Tuesday, September 2, 2014

The University Degree: Changing Culture

This degrees culture gotta shift by a large degree or it is not meaningful. But if we pull this off, we might culturally no longer be Chinese. This is not a bad idea if we are the future of Chinese culture. Of course this isn't possible as we are no longer completely Chinese given EL is our first language. Yet we will make ourselves totally interesting to the Chinese though and they will want to learn from us.

The Chinese Scholar culture is increasingly a liability. For our future sake we have to remake this. The beginning is the hardest as it is tantamount to moving a huge huge immovable boulder. We do not have the strength to do this and so we have to look for leverage. I think we are still looking.

We don't have a lot of time to fix this but impatience would not yield results either. The pay gap between non grad and grads must narrow. Fortunately the changing economy is going to help make this possible because everyone will be a knowledge worker. Today's non grad would have to think and work like yesterday's grads. Every piece of equipment and service we provide is embedded with more and more knowledge.

In a sense time is our friend as we gradually respond to the exigencies of the marketplace. On the other hand we must watch our competitors as they will also be doing the same thing. We can't run too fast or slow and we have to experiment with finding the right pace. The pace will vary across the spectrum of industries with the fastest changing offering the best pay and most interesting jobs.

Remaking culture is not a management task to be achieved in a short time. Such change should be almost imperceptible or they will not be entrenched and cannot last. The government is skippering this against a background of much cynicism from what I gather this morning on 93.8 Talk Back show. So to succeed the civil service must be in the vanguard leading this change or we will definitely not change at all. Then we will have many under employed or jobless grads many whom had obtained their degrees from overseas.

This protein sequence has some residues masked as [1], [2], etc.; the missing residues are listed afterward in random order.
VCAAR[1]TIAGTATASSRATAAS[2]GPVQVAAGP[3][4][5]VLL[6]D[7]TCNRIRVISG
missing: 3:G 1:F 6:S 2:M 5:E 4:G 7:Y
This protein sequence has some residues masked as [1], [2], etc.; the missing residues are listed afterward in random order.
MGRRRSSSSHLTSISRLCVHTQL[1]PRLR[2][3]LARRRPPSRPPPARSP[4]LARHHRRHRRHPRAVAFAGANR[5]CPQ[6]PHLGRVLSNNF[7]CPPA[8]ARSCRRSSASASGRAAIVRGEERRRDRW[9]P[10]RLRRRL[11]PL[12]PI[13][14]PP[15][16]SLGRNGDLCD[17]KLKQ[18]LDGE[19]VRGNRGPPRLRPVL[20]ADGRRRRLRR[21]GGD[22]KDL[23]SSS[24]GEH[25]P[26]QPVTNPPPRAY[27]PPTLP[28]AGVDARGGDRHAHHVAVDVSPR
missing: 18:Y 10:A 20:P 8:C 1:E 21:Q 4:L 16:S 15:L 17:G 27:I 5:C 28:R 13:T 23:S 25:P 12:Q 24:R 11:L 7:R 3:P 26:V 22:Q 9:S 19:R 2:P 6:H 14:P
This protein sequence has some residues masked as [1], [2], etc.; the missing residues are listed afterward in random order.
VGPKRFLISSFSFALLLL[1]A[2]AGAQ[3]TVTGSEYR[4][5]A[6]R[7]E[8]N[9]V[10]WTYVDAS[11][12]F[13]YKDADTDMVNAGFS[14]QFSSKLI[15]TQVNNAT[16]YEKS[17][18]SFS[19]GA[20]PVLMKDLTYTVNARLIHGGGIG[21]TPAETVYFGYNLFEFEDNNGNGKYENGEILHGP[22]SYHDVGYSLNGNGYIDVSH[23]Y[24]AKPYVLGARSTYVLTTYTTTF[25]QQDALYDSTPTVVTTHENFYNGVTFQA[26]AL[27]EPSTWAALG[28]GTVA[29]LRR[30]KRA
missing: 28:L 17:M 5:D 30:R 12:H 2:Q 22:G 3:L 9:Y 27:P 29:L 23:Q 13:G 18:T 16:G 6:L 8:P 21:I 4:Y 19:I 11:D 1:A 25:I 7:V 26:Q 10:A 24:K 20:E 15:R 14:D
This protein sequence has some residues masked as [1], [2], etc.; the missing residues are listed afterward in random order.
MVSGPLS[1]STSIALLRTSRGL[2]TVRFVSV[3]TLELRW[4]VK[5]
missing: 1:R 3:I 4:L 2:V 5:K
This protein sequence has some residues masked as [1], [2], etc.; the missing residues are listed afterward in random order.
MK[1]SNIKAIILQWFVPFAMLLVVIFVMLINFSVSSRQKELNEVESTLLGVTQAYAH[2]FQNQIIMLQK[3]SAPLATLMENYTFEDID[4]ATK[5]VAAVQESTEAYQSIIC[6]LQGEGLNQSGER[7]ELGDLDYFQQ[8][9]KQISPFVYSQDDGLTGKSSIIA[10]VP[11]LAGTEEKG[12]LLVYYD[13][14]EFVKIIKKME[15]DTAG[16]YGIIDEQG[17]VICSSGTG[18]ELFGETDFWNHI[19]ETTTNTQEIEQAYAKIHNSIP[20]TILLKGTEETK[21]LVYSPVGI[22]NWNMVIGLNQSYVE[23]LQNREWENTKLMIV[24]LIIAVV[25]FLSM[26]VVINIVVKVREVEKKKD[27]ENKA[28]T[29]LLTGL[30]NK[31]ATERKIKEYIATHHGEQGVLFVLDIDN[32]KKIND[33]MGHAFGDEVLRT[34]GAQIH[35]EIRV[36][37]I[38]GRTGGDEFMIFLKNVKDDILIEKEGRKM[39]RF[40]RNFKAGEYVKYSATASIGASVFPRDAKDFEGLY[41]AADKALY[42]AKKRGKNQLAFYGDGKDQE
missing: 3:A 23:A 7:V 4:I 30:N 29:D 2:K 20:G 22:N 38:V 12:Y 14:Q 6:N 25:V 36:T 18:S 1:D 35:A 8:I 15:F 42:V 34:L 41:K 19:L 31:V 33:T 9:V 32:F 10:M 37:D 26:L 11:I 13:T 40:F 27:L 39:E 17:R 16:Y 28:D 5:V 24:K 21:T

1 comment:

  1. The issue you're raising is a broader issue than degree vs non-degree -- its an increasingly fast changing, globalised world & how one stays employable in it. I don't know (but don't think) PM intended that this is what's being addressed, and if he did, then he did a really really lousy job tackling it. I think he had a more modest goal in mind and that is to forestall potential issue of graduate unemployability. So its something more basic, more immediate.

    That said, I still say that PM had done a lousy job both in communicating the issue and tackling it. As you pointed out, he runs smack into a major Chinese cultural issue - if for >5000 years, the Chinese gene had understood the importance of imperial exams. Today, we even have 陪读妈妈sacrificing everything to give their child the best headstart in life. And our leaders are now telling Singaporeans to settle for less?

    When LKY was first elected PM, he was seen by the masses as an English educated guy, speaks no chinese and he was tackling headon then the controversial issue of chinese schools. He sets up SAP schools and sent his own kids for CL1 education. By using his own children as an example, he gave no cause for sceptics to claim he is anti-chinese. If our leaders are serious that every school is a good school or that you don't need a degree to succeed or that ITE/Poly offer equally good paths to succeed in life, they should do what LKY did - send their own children down this path. And of course, you and I know they'll never in a million years do that. Its one thing to preach, its another to eat your own medicine.

    I agree with the larger issue you raise - how to stay employable in a fast changing globalised world, where even an MBA is no guarantee you'll not need to be a taxi-driver in your 50's. And that this issue should be addressed. But degree vs non-degree is a periphery issue with respect to this issue. The sets of solutions called for are wider too.

    At the end of the day, the people are smart .. in fact, a lot smarter than what our leaders give credit for. As Asians, we'll listen politely, nod our heads. But we're all practical minded and will believe in change, only when we see it.

    You can continue to give our PM a big failing "F" in both his communication and his strategy for tackling this issue. And he deserves it.